Vergil Ortiz Jr. buckled Antonio Orozco with a barrage of punches in the first round, but didn't go for the quick knockout.
That paved the way for Ortiz to have the longest fight of his young pro career, but the 21-year-old rising star gave his hometown crowd something to erupt about by dropping Orozco three times in the sixth round toward a savage KO at The Theatre in Grand Prairie in Grand Prairie, Texas, on Saturday night. With the win, Ortiz improves to 14-0, with all wins by the way of knockout.
After a game Orozco survived the first-round burst and dug his way back into the fight, Ortiz made sure it wouldn't go past the sixth.
Ortiz started his sixth-round onslaught with a vicious left uppercut that made Orozco take a knee. The second knockdown came from a right hook to the temple, before Ortiz closed out the show with a right-left combination that landed flush.
Ortiz landed a whopping 50 percent of his power punches in the emphatic win, which inches him one step closer to a world title opportunity, although he wasn't all the way pleased with his performance.
"I'm going to be honest ... I don't like the way I did in the fight," Ortiz said during his post-fight interview.
He added: "I definitely got a long way as a boxer to reach that world title status."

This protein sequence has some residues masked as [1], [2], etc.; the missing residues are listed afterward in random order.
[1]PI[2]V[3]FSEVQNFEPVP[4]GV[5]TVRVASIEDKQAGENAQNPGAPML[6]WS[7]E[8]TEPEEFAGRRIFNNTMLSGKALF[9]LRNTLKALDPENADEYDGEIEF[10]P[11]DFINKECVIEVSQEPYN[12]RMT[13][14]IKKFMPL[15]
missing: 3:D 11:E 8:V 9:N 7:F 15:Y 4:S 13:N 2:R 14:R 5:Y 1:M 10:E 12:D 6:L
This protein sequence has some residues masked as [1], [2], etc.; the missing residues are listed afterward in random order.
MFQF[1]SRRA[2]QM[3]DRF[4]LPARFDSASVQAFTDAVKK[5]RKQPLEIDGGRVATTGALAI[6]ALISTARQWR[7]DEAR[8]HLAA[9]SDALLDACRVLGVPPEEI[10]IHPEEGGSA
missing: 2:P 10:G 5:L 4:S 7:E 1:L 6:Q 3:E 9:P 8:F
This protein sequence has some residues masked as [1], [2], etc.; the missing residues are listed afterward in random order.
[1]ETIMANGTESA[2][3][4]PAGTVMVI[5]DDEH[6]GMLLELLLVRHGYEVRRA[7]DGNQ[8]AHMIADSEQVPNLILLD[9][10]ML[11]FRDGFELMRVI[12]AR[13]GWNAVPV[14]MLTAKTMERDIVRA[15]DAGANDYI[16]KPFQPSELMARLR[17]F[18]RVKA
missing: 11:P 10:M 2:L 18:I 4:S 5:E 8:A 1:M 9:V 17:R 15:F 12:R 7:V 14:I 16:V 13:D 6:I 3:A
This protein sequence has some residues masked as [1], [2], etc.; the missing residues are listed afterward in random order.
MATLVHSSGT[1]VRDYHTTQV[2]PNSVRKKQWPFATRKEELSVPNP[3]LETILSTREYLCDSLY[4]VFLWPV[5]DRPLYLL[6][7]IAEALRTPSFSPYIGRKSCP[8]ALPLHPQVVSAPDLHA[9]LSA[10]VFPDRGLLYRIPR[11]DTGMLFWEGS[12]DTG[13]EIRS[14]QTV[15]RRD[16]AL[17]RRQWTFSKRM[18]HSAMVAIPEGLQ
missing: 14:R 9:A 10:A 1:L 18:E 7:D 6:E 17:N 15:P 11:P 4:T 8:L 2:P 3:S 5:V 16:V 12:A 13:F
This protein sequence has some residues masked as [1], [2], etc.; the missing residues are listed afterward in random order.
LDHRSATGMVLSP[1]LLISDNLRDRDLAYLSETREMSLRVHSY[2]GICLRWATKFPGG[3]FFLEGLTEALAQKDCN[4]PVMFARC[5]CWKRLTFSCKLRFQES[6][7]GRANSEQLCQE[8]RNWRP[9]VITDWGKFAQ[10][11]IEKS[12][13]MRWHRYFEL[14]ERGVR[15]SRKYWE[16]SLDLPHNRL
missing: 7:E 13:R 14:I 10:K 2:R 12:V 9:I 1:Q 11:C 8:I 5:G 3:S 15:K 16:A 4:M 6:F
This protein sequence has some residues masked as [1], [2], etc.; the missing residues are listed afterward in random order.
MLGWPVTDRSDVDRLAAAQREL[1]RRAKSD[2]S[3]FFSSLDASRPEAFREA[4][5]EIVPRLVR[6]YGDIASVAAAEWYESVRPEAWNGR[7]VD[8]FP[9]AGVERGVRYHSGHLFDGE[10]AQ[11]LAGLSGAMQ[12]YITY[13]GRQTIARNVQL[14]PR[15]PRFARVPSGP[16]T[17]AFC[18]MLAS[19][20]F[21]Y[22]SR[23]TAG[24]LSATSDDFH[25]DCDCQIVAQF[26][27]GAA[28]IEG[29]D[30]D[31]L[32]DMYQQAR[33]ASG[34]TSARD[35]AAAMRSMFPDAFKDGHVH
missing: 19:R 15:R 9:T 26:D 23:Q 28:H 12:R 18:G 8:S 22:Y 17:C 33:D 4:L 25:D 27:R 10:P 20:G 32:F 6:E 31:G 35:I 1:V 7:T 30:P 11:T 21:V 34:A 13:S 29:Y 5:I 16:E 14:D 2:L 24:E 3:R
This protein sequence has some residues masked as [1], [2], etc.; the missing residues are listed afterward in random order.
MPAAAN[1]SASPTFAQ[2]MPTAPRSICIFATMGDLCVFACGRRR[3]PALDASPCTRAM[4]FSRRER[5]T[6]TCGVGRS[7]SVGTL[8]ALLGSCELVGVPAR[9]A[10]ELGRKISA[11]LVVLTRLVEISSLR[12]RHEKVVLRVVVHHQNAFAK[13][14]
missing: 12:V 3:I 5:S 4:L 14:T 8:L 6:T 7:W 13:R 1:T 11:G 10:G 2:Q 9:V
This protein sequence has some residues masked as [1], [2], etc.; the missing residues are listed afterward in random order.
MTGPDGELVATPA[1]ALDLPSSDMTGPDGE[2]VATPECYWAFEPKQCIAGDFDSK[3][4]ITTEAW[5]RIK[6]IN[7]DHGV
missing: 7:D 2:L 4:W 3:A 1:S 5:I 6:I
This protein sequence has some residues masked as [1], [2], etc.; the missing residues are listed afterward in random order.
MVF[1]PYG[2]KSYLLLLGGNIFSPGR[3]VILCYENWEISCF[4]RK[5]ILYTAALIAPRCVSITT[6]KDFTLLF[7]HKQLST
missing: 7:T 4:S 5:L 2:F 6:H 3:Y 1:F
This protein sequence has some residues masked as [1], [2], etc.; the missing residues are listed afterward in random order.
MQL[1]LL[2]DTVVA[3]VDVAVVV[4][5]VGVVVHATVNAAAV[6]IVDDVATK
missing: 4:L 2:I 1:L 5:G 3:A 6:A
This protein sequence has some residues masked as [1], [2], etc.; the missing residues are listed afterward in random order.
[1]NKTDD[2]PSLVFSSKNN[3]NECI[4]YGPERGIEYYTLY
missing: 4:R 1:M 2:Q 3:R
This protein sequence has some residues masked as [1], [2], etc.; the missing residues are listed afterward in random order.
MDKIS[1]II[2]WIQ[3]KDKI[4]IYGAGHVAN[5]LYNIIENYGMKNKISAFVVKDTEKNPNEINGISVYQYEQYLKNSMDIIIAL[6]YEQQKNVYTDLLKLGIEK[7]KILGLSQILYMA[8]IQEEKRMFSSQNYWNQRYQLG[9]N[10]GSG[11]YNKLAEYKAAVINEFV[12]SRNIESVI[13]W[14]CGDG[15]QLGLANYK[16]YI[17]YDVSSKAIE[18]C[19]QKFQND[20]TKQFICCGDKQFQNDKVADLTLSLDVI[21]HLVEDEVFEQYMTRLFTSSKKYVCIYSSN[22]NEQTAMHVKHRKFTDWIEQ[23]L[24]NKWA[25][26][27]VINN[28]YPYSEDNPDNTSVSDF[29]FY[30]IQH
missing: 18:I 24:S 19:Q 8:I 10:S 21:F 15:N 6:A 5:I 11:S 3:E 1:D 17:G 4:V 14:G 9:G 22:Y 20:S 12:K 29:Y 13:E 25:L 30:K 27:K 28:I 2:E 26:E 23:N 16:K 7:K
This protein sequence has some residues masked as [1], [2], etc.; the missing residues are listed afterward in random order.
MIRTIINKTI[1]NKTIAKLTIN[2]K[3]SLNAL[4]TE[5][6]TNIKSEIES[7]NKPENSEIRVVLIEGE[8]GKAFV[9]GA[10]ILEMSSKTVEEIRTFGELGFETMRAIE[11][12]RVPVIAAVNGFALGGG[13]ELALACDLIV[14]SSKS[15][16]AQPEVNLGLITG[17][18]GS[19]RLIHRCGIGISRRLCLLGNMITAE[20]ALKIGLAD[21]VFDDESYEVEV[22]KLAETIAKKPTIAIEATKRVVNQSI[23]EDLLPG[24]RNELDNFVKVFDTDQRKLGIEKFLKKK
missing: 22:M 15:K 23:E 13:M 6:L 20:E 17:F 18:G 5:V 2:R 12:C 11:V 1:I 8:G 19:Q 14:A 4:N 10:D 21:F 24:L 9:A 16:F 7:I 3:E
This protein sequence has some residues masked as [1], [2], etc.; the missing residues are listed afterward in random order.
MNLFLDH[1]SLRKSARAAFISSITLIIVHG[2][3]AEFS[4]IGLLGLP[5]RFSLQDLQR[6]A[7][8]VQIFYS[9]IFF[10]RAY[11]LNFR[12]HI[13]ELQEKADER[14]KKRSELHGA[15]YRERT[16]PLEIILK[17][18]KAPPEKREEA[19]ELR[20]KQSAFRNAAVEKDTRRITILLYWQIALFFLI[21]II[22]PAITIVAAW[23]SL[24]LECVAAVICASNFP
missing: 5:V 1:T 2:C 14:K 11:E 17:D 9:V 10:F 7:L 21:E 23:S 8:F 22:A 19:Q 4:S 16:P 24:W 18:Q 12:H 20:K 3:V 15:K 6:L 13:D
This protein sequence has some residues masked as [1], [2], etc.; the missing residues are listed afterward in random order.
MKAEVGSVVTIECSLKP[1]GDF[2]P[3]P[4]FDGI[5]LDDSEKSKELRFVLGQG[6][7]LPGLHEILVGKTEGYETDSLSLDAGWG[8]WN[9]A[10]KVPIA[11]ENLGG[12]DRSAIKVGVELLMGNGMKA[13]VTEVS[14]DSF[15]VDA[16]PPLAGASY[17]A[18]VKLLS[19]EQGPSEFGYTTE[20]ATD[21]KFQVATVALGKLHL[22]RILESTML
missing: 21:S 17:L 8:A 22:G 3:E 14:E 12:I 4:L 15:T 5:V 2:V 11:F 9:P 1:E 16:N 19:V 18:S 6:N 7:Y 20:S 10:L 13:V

Ortiz also admitted that perhaps he got a "little too excited" and that "maybe I could have ended it, maybe not, but I had to force myself to slow down" during that first round.
Still, a win is a win, and the 31-year-old Orozco (28-2) had never been stopped in his pro career before he ran into Ortiz.
"Vergil caught me slipping; that's all I can say," Ortiz said. "We kind of got him in the ring and in the fight, but he is an excellent fighter and I can't take anything away from him."
Co-main event: Joshua Franco and Oscar Negrete fight to another draw
The trilogy between bantamweights Franco and Negrete was supposed to put an end to their rivalry. Instead, it opened the door for a possible fourth fight between the two, as the rivals fought to their second draw in three fights as a result of an even, all-action bout that had both boxers fighting in the pocket and not giving up an inch.
Hector Tanajara Jr. schools Ezequiel Aviles by unanimous decision
Tanajara worked behind the jab steadily — doubling and even tripling it up on occasion — en route to the dominant win and keeping the USNBC lightweight belt. In total, he landed 85 jabs to Aviles’ eight. At certain points, it appeared that Aviles’ corner was threatening to stop the bout due to the stinging shots he was being punished by, but he stuck it out. After the bout, Tanajara called out Ryan Garcia for a fight.
- Marcelino Lopez def. Daniel Echeverria by fifth-round KO; super lightweights
- Travell Mazion def. Jeremy Ramos via unanimous decision (80-71, 78-73, 78-73); junior middleweights
- Alex Rincon def. Joel Guevara by second-round KO; junior middleweights